RECREATING HISTORY
— DANIELLE SIGGERUD

ARCHITECTURE

In personal as well as professional projects, Danielle Siggerud respects the past but also sheds and refines before creating tailored layers of significance. This methodology was applied by the Norwegian-born architect in the thoughtful remaking of both her Copenhagen studio and her family’s summer house.
In repairing and expanding the small cabin with an inky black facade typical of North Zealand, she became custodian of her family’s history and the many memories linked to the house; a project charged with affection and a sense of belonging.
“I have kept the same view as we had in the old house, the orientation of things. The old trees are still the same, so is the light that beams through the windows at a particular time of the day. The spirit of the old house lingers.”
Keeping key elements, the L-shape of the house, the north-lying bedrooms, the layout of the kitchen and bricks from the original fireplace incorporated into the new, she elevated certain features while down-playing or wholly removing others. Furniture, lamps, paintings and ceramics then moved back, joined by more recent finds from auction houses and markets.
Siggerud, who was educated in Denmark and who had worked in John Pawson’s London office, often handles historical sites, a responsibility handled with creative rigour and grace, retaining certain age-old details yet recognizing that the needs clients will have changed drastically and require radical intervention.
Her studio space in central Copenhagen, in a building that has remarkable traces of Danish 18th-century city architecture, has handsome tall windows and evocatively textured walls painted with white chalk paint blended with plaster. She introduced two monumental rounded corners that lead to the heart of the office that is furnished with contemporary and mid-century classics with sculptural models and prototypes from projects dispersed through the space, alongside some of her own furniture designs and extensive ceramic collection.

 

See how the sense of history lingers in the old holiday house and the studio after their transformations, in Ark Journal VOL VI.

By Helle Walsted
Photographer Wichmann + Bendtsen
Words Alisa Larsen
CASE STUDY— PERIOD PIECES DESIGN

CASE STUDY
— PERIOD PIECES DESIGN

In the unique surroundings of the house created by Danish sculptor Rikard Axel Poulsen (1887-1972) furniture, lighting and homewares by contemporary designers exhibit their serene poise, the avant-garde flanked by the archaic to create layers of history.

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CULTIVATING PATINA

CULTIVATING PATINA

How to create a newly built house that feels comfortably familiar and as burnished as the well-loved objects that move with the owners? Designer Elisabeth Snejbjerg and former architect now photographer Mikael Bonde after 25 years in Copenhagen moved to the country near Aarhus to a house they designed and built among trees.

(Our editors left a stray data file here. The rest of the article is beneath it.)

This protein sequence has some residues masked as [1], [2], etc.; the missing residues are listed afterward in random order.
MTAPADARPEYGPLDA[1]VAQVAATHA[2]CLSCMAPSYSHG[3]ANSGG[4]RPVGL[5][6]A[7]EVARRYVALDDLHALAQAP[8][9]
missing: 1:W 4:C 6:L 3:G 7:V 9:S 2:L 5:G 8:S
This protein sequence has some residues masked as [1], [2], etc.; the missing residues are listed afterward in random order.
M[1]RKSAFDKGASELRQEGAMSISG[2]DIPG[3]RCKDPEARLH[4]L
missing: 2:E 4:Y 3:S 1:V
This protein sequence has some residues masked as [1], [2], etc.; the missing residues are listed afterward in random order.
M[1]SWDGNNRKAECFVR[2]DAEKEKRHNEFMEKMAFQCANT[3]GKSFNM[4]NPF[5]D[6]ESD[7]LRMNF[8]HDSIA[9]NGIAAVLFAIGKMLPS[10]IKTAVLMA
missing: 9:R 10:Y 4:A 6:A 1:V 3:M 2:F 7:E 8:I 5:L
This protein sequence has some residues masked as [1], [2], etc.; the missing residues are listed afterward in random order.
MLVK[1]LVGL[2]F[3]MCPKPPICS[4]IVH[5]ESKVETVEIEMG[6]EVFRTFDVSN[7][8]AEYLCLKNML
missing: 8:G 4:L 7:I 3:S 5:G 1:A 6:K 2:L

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BACKYARD REFUGE

BACKYARD REFUGE

Small but perfectly matched, two residences in a courtyard are reduced to the essentials using quality materials and maximum light to create welcoming tranquillity.

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RECREATING HISTORY
— DANIELLE SIGGERUD

ARCHITECTURE

In personal as well as professional projects, Danielle Siggerud respects the past but also sheds and refines before creating tailored layers of significance. This methodology was applied by the Norwegian-born architect in the thoughtful remaking of both her Copenhagen studio and her family’s summer house.
In repairing and expanding the small cabin with an inky black facade typical of North Zealand, she became custodian of her family’s history and the many memories linked to the house; a project charged with affection and a sense of belonging.
“I have kept the same view as we had in the old house, the orientation of things. The old trees are still the same, so is the light that beams through the windows at a particular time of the day. The spirit of the old house lingers.”
Keeping key elements, the L-shape of the house, the north-lying bedrooms, the layout of the kitchen and bricks from the original fireplace incorporated into the new, she elevated certain features while down-playing or wholly removing others. Furniture, lamps, paintings and ceramics then moved back, joined by more recent finds from auction houses and markets.
Siggerud, who was educated in Denmark and who had worked in John Pawson’s London office, often handles historical sites, a responsibility handled with creative rigour and grace, retaining certain age-old details yet recognizing that the needs clients will have changed drastically and require radical intervention.
Her studio space in central Copenhagen, in a building that has remarkable traces of Danish 18th-century city architecture, has handsome tall windows and evocatively textured walls painted with white chalk paint blended with plaster. She introduced two monumental rounded corners that lead to the heart of the office that is furnished with contemporary and mid-century classics with sculptural models and prototypes from projects dispersed through the space, alongside some of her own furniture designs and extensive ceramic collection.

 

See how the sense of history lingers in the old holiday house and the studio after their transformations, in Ark Journal VOL VI.

BY HELLE WALSTED
PHOTOGRAPHER WICHMANN + BENDTSEN
WORDS ALISA LARSEN
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